I'm refactoring a Visualforce page, which currently gets data from a synchronous Apex callout, so that the callout will asynchronous. The Visualforce page downloads a .csv file with customer data in it. In some instances the customer data exceeds the 6MB limit for synchronous Apex callouts. Asynchronous calls have a 12MB limit, so the technical direction given is to utilize that with Continuation.

But I'm running into an issue where the Visualforce page is not returning the data after having made the switch to use an asynchronous call. I'm following the steps Salesforce has documented for making long-running callouts with Continuation. Here's a breakdown:

I have a CommonController class that calls an endpoint. That class is called by a APIUtils class, which gets called by a HistoryController class; HistoryController is called by the Visualforce page.


The CommonController class makes an HttpRequest to an endpoint using Continuation.

public static string methodStr;
public static Object invokeAPIContinuation(String servicePath, String httpMethod, 
String httpBody,Map<String,String> metaDataMap){
    String serviceEndPoint;
    Continuation con = new Continuation(40);
    con.ContinuationMethod = 'conResponseHandler';
    // the rest of this method is unchanged from the synchronous way...
    serviceEndPoint = metaDataMap.get('APIEndpoint'); 
    String apiEndPoint= serviceEndPoint + servicePath;
    HttpRequest httpRequest = new HttpRequest();  
    httpRequest.setHeader('Content-Type', 'application/json');
    String crtNo = metaDataMap.get('APICertName'); 
    if(httpMethod.endsWithIgnoreCase('POST')) {
        methodStr = 'POST';

    Integer timeOut = Integer.valueof(metaDataMap.get('TimeOut'));
    return con;

// make a callback method as outlined in the Salesforce documentation for Continuation...
public static String conResponseHandler(List<String> labels, Object state){
    // Get the response by using the unique label
    HttpResponse httpResponse = Continuation.getResponse(labels[0]);
    // Set the result variable
    String responseBody = httpResponse.getBody();
    String response = '';
    if(httpResponse.getStatusCode() == 200 ) { 
        responseBody = httpResponse.getBody();
        if(methodStr == 'POST') {
            responseBody = 'success';
    return responseBody;


The APIUtils class calls invokeAPIContinuation from the CommonController class.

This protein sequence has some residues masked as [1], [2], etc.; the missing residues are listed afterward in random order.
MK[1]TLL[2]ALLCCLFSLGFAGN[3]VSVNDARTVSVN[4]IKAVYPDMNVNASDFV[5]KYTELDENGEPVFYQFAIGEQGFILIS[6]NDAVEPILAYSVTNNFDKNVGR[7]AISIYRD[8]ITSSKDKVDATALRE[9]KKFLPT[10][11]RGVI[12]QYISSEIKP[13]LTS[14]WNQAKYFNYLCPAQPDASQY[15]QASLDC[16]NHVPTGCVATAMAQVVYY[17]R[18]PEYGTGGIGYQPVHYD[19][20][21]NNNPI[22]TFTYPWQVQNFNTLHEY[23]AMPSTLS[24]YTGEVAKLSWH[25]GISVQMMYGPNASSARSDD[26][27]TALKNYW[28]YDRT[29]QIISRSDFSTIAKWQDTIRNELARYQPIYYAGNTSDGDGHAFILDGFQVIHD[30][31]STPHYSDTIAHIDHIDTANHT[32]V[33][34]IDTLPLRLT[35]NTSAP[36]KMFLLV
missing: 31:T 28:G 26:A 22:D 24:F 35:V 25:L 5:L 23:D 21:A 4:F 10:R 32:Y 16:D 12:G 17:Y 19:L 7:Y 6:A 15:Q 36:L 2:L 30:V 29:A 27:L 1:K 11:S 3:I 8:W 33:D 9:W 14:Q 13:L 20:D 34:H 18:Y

public static void getEmployeeDetailsDataCont(String billingNumber, String enterpriseId, String billingControlNumber, Map<String,String> metaDataMap,String benefitType) {
    String servicePath = billingNumber +'/Members?EmployerId=' + enterpriseId + '&BenefitType=' + benefitType;
    CommonController.invokeAPIContinuation(servicePath, 'GET', '',metaDataMap);


The HistoryController class calls getEmployeeDetailsDataCont from the APIUtils class.

public void exportEmployeeDataToCsvFile() {
    String empTypeParam = ApexPages.currentPage().getParameters().get('empType');
    if(empTypeParam.equalsIgnoreCase('GB')) {
        contentType = 'text/vnd.ms-excel#groupDetails.csv';
    }else {
        contentType = 'text/vnd.ms-excel#voluntaryDetails.csv';
    String billingNumber = ApexPages.currentPage().getParameters().get('billingNumber');
    Map<String,String> metaDataMap = CommonController.getmetaDataValues();// = getBillingMetaDataForVFPage();

    // comment out previous method to use the new Continuation method
    // csvFileEmployeeData = APIUtils.getEmployeeDetailsData(billingNumber,CommonController.getEmployerIdFromLoggedInUser(),'',metaDataMap,empTypeParam);

Visualforce page:

<apex:page controller="HistoryController" contentType="{!contentType}" action="{!exportEmployeeDataToCsvFile}">{!csvFileEmployeeData}</apex:page>

But my Visualforce page is not returning data after the asynchronous call. I suspect this may have partially to do with the APIUtils class method previously returned a string but now returns a void. At this point I'm pretty stumped.

  • why are you making it async? long-running callouts are not counted in long-running transactions HTTP callout processing time is not included when calculating this limit. We pause the timer for the callout and resume it when the callout completes Sep 20, 2021 at 15:40
  • The reason is the Visualforce page downloads a CSV file with data in it. It exceeds the 6MB limit for synchronous callouts. I should've said that up front.